[NOTE: this post originally appeared on The Vanilla Shell on September 6, 2010]
Read through any commercial lease and you’re likely to find a clause that reads something like this:
Tenant agrees that this Lease shall subordinate to any present or future first or junior mortgages and to any and all advances to be made thereunder and to the interest thereon and all renewals, replacements and extensions thereof provided the mortgagees named in said mortgages shall agree to recognize this Lease in the event of foreclosure if Tenant is not in default. In the event of any mortgagee electing to have this Lease be deemed a prior lien to its mortgage, then upon such mortgagee notifying Tenant to that effect, this Lease shall be deemed prior to the lien of said mortgage, whether this Lease is dated prior to or subsequent to the date of said mortgage. This provision shall be self-operative but in the event that any such mortgagee shall require that Tenant execute a document evidencing such subordination, Tenant shall sign an instrument to that effect and in the event Tenant does not do so within ten (10) days following a written request, Landlord shall be deemed to be Tenant’s attorney-in-fact for this purpose.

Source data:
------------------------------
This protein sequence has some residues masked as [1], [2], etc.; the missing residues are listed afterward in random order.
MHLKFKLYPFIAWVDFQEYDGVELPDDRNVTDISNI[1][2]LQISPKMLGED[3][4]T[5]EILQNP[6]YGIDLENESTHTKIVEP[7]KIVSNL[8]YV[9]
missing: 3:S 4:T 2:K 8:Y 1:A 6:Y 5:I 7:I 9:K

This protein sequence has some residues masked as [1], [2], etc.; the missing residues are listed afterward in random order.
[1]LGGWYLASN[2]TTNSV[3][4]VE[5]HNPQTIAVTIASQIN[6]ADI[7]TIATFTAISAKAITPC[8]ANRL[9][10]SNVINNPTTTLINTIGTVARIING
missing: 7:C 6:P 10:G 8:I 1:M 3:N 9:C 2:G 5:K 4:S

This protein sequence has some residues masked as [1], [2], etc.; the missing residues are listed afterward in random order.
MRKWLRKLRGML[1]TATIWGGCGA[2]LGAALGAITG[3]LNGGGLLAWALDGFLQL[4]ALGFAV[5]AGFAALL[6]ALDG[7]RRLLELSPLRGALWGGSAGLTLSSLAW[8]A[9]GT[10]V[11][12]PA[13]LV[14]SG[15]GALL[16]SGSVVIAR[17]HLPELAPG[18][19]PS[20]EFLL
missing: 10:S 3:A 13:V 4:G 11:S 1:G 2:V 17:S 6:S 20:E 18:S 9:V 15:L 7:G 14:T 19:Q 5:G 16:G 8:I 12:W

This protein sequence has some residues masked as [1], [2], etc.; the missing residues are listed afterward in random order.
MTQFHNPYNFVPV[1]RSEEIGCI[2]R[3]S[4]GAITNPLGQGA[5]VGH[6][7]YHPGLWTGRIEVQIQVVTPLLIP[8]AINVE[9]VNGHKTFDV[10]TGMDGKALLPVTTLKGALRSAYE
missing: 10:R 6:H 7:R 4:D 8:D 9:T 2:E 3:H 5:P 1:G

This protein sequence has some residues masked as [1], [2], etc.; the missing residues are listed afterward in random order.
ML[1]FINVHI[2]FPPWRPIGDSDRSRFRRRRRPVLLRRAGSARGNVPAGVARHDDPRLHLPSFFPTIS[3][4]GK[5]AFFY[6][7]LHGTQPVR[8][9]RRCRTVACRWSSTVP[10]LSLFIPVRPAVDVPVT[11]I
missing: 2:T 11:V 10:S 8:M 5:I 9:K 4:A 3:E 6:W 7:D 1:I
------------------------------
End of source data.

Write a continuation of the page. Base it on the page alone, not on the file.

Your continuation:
The above clause is what’s known as the “subordination and non-disturbance” clause of the lease. Oftentimes, as this sample provision indicates, and usually at the time that the landlord pledges the leased property as collateral for a loan, the parties execute a separate agreement – the Subordination, Non-Disturbance and Attornment Agreement (“SNDA”) – that covers these three key concepts:
- Subordination is an agreement to allow another’s interest in real property to have priority over one’s own interest; lenders typically require that tenants subordinate their leasehold interests to the lien of the first mortgage.
- Non-disturbance means an agreement by the lender to recognize the tenant’s rights under the lease after a foreclosure.
- Attornment is the tenant’s acknowledgment of its obligation to a new, substituted landlord after any transfer of the landlord’s interest.
Five years ago when the real estate market was booming, no one paid much attention to SNDA Agreements. With commercial foreclosures on the rise in recent years, however, this simple document has taken on a new importance and it is in the best interest of all parties to the commercial leasing relationship – the tenant, the landlord and the landlord’s mortgage lender – to have such an agreement in place.